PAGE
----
Those two feeds deal with evidence differently. My liberal feed is open to criticizing itself, if that’s where the evidence goes. It believes that scientific and other forms of academic evidence take precedence over unsupported opinion. The other feed majors on headlines that manipulate the truth or focus on one aspect, thus distorting our picture of the whole. Its readers tend to view opinion as a valid path to discovering what is “really going on.”
Do you see what I just did there? I privileged my silo over the other silo by explaining why mine is better. And I really do think mine is better. But what does loving my silo say about my ability to look–really look—at the other silo and perhaps find some value in it? Is Blunt Force Truth always wrong? My preference would be to believe that this is the case. But am I really looking at what I am seeing in this dark feed?
We are creatures of our upbringing, our social circles, and even the region where we live. This creates presuppositions, untested but undoubtedly true, because that is what we have always known. Thus, you hear, “I’m a (name the political party). I was born to it, and everybody around here knows that it’s the only party that tells the truth.” Our religious beliefs and patterns of discourse—even our approach to evidence—are shaped by our upbringing and social environment.
In some ways, this is good, because all of us, plagued with uncertainty and anxiety, require a foundation for our lives and a culture that defines us. When a parent says, “No, you can’t hit your sister,” that is a brick in your life’s foundation, and it’s a highly beneficial one. Children who receive a contradictory foundation, or no foundation at all, struggle to survive in a society that punishes bad behavior.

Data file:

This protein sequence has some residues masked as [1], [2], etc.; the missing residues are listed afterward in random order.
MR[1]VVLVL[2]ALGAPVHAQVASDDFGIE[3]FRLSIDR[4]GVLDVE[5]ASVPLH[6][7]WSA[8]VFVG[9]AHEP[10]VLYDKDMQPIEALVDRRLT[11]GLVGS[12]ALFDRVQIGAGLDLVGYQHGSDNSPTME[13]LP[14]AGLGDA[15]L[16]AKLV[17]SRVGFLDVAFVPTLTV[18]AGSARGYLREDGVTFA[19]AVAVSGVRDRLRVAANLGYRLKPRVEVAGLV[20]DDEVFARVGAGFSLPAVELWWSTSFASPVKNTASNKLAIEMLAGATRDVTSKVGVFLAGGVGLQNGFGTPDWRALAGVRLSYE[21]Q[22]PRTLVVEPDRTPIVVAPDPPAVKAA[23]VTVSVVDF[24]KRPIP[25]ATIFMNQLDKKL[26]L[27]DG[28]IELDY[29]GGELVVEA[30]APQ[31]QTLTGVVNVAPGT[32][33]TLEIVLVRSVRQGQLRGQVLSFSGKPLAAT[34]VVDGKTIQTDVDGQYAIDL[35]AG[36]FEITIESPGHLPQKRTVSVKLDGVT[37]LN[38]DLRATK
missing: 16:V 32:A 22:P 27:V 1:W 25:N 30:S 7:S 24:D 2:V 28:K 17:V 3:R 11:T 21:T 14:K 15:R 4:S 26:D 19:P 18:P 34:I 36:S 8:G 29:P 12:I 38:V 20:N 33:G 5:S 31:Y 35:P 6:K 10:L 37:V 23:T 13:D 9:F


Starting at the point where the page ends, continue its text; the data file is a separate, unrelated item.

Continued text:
But presupposition is also something that ultimately needs to be overcome, or at least modified. We live in a seriously polarized world, where people don’t listen to one another. If I know what I believe, why should I pay any attention to what you believe? Why should I try to understand you, empathize with you, or even (horrors) be influenced to come over to your side?
We tell our students to follow the evidence wherever it goes, even when it contradicts their cherished views. We assume that open minds function better than closed ones. Yet, unfortunate ly, we have to reckon with the fact that we are still shaped by presuppositions. Like the mythical Comrade Detective show, which sees only one interpretation of life, we constantly have to deal with the reality that our interpretations are shaped by our worldviews. An “open mind” is an illusion.
The student journey
As I began serving as a librarian and teaching students, there was one thing that I wasn’t prepared for: how inherently conservative students are. The idea that students are radi cals is belied by two facts: Their critical-thinking faculties are under development, and they have been shaped by the presuppositions they have grown up with.